While Neo and the resistance were preoccupied with battling the Merovingian and the Matrix’s new agents in order to fulfill the prophecy of the One, Smith set about assimilating more and more people and programs across the Matrix, growing into a sentient all-powerful virus that threatened the stability of the Matrix. Perhaps even more extraordinarily, Smith’s ability to replicate his presence was capable of manifesting in the real world, as seen in the case of Bane, a human resistance fighter who was assimilated while plugged into the Matrix and who remained possessed by Smith after jacking out. The growing instability brought about by Smith’s subversive takeover of the Matrix posed a common threat to both the humans and the machines, one which Neo used as leverage in order to broker a truce between the two sides. In exchange for defeating Smith, the Machines will cease their hostilities towards Zion, the last human city, and allow any human being who wishes to leave the Matrix to do so.

During the climax of their final battle at the end of The Matrix Revolutions, Neo allows himself to be assimilated by Smith and deleted, along with every other copy of Smith within the Matrix. There are several competing theories as to what exactly transpired after Smith assimilated Neo, including a very elaborate notion that Smith was in fact “the One,” not Neo. The events of The Matrix Resurrections, however, would seem to undermine this theory. These competing interpretations aside, the result itself remains the same: Smith is defeated, the Matrix is rebooted, the machines call off their attack on Zion, and a fragile peace between the humans and machines is established through Neo’s sacrifice.

Sixty years following the conclusion of The Matrix Revolutions, Smith returns in The Matrix Resurrections (in the form of Jonathan Groff). In the wake of a civil war between the Machines that occurred as a result of their truce with the humans, the Matrix has once again been rebooted, this time by a new program known as The Analyst. With his previous avatar ruined at the end of The Matrix Revolutions, Smith has been resurrected in a new body and reintegrated into the Matrix. Despite having actually lost his capability to reproduce himself, Smith nonetheless has retained all of the memories of his previous incarnation, consisting of his freedom from the system of the Matrix. The Analyst brought Smith back for one purpose: to keep tabs on Neo and ensure that he is unable to leave the Matrix again.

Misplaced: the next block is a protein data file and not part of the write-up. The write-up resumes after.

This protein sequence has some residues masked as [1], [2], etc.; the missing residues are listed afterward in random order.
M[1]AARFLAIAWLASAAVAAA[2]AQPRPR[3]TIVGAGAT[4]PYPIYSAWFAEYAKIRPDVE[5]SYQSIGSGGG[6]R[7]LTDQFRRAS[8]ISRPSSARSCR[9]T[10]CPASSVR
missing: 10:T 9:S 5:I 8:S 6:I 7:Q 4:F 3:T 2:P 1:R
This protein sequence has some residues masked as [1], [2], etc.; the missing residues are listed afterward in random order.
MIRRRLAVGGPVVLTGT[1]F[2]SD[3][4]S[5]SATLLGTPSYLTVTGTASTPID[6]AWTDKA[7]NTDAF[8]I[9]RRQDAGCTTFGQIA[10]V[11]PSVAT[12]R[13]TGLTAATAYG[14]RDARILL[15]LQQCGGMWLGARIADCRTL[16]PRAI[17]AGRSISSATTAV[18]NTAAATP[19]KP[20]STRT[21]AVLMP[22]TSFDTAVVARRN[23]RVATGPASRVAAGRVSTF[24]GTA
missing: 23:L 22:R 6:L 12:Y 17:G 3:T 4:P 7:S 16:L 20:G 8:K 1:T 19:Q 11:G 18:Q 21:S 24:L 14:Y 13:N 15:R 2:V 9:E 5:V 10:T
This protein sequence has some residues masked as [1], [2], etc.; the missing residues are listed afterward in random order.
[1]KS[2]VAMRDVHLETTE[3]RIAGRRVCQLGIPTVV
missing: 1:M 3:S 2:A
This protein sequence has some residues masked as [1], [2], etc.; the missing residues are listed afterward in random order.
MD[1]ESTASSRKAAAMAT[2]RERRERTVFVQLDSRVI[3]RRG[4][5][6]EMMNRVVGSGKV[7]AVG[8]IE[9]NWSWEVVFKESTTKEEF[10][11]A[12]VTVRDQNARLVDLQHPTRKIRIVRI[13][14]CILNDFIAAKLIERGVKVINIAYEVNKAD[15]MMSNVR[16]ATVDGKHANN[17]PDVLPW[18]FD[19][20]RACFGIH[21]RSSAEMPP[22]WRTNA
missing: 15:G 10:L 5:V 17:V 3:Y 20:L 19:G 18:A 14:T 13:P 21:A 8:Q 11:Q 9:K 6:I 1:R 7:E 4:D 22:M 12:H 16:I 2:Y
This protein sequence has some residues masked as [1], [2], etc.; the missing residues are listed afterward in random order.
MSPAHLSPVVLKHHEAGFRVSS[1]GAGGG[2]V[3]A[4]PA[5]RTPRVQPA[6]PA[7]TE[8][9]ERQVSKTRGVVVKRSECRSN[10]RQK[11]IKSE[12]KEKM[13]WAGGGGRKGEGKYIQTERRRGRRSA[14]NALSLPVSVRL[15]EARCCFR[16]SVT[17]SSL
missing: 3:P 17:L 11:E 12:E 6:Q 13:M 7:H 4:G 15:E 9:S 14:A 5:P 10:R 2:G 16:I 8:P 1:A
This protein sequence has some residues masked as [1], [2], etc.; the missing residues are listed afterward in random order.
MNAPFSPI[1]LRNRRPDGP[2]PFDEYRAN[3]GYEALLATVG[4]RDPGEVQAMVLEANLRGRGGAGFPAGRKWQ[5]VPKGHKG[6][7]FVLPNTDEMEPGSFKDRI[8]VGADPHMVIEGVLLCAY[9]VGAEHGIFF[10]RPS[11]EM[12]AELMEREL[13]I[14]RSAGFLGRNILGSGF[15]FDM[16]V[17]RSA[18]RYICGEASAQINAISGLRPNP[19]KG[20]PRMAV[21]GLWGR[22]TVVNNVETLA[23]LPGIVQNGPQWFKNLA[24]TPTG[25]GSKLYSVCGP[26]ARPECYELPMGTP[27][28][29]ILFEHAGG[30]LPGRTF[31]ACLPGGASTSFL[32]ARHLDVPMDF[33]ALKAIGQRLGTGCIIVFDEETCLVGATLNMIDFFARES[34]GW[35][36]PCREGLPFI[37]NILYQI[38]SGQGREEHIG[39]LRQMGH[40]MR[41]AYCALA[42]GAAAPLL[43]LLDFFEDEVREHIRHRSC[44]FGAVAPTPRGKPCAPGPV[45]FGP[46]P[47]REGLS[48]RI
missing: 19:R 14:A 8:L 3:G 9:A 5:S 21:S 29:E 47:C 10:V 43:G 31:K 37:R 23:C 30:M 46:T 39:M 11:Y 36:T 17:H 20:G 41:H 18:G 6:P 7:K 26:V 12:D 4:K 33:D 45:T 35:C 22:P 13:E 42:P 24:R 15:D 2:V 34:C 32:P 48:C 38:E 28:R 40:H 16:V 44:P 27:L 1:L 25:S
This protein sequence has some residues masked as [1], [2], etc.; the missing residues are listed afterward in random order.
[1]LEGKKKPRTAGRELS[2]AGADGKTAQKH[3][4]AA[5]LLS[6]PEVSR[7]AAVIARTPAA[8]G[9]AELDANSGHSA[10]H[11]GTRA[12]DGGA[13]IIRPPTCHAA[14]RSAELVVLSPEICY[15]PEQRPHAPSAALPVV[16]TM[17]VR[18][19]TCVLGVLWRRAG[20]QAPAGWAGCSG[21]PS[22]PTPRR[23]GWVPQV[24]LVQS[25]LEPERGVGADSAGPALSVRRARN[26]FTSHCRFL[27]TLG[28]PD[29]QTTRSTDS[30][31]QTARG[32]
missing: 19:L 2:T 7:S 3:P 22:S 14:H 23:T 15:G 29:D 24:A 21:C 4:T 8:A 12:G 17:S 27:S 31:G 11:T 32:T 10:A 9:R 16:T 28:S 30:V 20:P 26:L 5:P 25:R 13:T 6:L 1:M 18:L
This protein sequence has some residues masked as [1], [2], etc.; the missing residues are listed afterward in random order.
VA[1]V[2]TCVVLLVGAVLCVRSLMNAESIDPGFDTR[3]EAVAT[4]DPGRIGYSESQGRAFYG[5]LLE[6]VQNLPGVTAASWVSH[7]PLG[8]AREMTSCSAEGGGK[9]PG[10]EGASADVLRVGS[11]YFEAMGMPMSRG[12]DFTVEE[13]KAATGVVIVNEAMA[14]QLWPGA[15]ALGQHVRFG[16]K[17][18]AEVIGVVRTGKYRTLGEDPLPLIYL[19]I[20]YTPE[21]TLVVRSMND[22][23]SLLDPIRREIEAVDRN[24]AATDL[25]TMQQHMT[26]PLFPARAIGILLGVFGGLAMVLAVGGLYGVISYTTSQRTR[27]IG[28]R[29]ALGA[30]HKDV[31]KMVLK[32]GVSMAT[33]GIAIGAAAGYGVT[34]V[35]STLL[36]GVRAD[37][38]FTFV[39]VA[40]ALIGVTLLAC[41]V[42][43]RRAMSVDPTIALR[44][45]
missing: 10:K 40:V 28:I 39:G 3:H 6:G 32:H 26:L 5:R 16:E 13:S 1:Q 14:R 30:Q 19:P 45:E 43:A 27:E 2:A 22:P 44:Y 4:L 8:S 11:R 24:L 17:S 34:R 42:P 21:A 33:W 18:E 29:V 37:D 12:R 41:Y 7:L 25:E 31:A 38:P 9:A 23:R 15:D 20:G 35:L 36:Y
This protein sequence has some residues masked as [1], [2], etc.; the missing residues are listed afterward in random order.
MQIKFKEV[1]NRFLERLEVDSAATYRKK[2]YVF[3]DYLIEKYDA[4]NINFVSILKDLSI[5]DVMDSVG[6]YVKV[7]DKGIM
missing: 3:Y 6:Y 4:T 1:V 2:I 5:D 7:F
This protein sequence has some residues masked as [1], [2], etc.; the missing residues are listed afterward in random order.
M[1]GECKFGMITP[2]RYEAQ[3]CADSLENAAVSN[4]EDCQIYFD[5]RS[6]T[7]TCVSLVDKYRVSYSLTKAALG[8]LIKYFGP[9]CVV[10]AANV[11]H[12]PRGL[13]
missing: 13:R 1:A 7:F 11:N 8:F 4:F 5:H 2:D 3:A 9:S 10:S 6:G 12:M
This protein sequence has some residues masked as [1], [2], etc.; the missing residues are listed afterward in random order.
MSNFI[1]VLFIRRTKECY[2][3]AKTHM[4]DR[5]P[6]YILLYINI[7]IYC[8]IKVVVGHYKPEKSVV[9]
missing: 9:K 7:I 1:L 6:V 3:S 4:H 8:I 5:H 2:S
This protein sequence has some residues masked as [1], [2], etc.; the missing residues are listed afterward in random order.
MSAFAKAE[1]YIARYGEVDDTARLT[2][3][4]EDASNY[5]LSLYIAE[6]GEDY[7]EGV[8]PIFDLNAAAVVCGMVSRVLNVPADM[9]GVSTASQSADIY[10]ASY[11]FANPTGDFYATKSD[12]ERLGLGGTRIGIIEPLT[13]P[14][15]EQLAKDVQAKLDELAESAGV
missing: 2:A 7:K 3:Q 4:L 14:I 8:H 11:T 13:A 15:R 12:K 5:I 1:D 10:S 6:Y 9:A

While Smith continues to harbor hatred towards Neo, he is unable to act on that hatred for the reality that The Analyst asserts control over him. This is why Smith, along with the Merovingian and a group of exile programs that survived the purge of the Matrix, attack Neo and the crew of Mnemosyne. After Neo once again defeats Smith, the latter chooses to help defeat The Analyst when Neo is able to convince trinity to leave the Matrix. Smith’s status by the end of The Matrix Resurrections is left unclear, though it’s strongly implied that the defeat of The Analyst has enabled Neo’s long-time adversary some measure of much-desired freedom.

While it’s uncertain in what type the story of the Matrix will continue, if at all, it’s most likely that Neo, Trinity, and the citizens of IO will have not seen the last of Smith’s machinations.

Jobber Wiki author Frank Long contributed to this report.